Are you wondering whether you may have a cataract? If you’ve noticed that your vision has gotten blurrier and less vibrant over time, a cataract may be to blame.
Cataracts are part of the natural aging process inside the eyes. Nearly everyone will experience them at some point.
As you age, the proteins in your eyes begin to break down and form clumps. This process creates a clouding of your natural lens inside your eye, which worsens over time.
Because cataracts develop so gradually and come with several possible symptoms, many people wonder whether they have a cataract or not. Keep reading to learn some signs that may help you determine if you have a cataract!
1. Your Vision Is Blurry or Foggy
Do you feel like you’re seeing the world through a foggy windshield? Or you may have just noticed that your vision has lost its sharpness.
Blurry vision is the most common cataract symptom. It affects you at all distances, whether you are looking at an object close by or far away.
In a healthy, cataract-free eye, light passes through the lens, which is typically transparent and located behind the iris. The lens helps focus light onto the back of the eye, an area called the retina.
This process creates clear images. Cataracts block and scatter light as it enters the eye, so images become blurry.
Like other cataract symptoms, blurry vision worsens over time. It may not bother you at first, but as the cataract continues to develop, it will become harder and harder to see clearly.
2. Your Eyes Are Sensitive to Bright Light
Light sensitivity can be an early sign of a cataract. When you have a cataract, bright lights can be uncomfortable to look at.
While bright lights didn’t bother you in the past, they can now feel blinding. Everything from sunlight to indoor lights can make you want to look away and shield your eyes.
Sensitivity to bright light is another result of the way that light is scattered by a cataract. Many patients try to cope by avoiding harsh lights or turning them down when possible.
3. You Keep Having to Change Your Prescription
Do you keep finding that you need a stronger prescription? It’s normal for your eyes to change over time, and, as a result, your prescription can change too.
While there are many possible reasons you may need a new prescription, a cataract can cause frequent prescription changes. In the early stages, a new glasses prescription can be enough to offset the effects of the cataract.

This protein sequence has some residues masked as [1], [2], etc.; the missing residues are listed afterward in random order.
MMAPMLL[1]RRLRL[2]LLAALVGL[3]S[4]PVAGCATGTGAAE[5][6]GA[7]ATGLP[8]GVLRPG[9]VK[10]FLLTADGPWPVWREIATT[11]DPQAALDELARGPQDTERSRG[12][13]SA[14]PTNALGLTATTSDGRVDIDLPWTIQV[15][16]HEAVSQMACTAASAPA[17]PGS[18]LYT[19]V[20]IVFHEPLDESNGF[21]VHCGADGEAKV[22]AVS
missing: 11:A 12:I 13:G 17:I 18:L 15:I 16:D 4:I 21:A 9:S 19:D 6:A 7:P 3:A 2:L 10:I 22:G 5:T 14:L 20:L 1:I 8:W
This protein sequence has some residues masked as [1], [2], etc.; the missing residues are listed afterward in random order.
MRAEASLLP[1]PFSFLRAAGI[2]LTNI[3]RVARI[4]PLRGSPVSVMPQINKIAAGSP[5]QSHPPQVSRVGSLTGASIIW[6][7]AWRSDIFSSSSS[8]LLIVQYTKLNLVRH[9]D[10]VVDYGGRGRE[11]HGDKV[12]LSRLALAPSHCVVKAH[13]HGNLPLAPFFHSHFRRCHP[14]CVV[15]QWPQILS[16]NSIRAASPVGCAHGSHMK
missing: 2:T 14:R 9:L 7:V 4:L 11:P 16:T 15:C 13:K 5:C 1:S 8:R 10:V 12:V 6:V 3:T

However, as it progresses, you will find that your glasses or contacts are no longer working as well as they used to. If you keep having to get a stronger prescription, you could have a cataract.
4. Colors Look Muddy, Brown, or Yellowed
When you have a cataract, it can seem like the world has lost its vibrancy. No matter which colors you’re looking at, they can appear muddy.
It may even appear as if there is a brown or yellow film covering everything. A cataract affects your color vision because the clumps of proteins eventually turn yellow or brown over time.
As a result, your eye is unable to perceive colors as they actually are.
5. You’re Experiencing Double Vision in One Eye
Are you seeing double? Double vision is another early symptom of a cataract.
The important thing to notice is whether you’re experiencing double vision in one or both eyes. With a cataract, double vision only occurs in one eye.
When light gets scattered by a cataract, it can result in the creation of multiple images of a single object. Not every patient with a cataract will experience double vision, but it’s worth being aware of.
6. You’re Injuring Yourself More Due to Impaired Vision
Unfortunately, injuries can occur when you have impaired vision due to a cataract. Because it’s one of your essential senses, your vision can affect your ability to complete normal activities safely when it’s impaired.
Around the world, cataracts are the most common reason for impaired vision. When you can’t see clearly, you can fall and bump your head or hurt another part of your body.
If you find yourself losing your balance more often, it could be because of a cataract.
7. You Feel Unsafe Driving at Night
Does the thought of driving at night make you nervous? When you have a cataract, it is especially difficult to see at night.
A cataract makes it challenging to see well in low light. Plus, because of increased light sensitivity, you can experience glare and halos coming off of headlights, street lights, etc.
A cataract can affect your ability to complete many ordinary tasks safely, and that includes driving. It’s common for cataract patients to avoid driving at night because they no longer feel safe behind the wheel.
The only way to truly know whether you have a cataract is to get it diagnosed by your eye doctor.
Are you experiencing symptoms of cataracts? Schedule a cataract evaluation at Cheema MD Eye Care in Kingston, NY, today!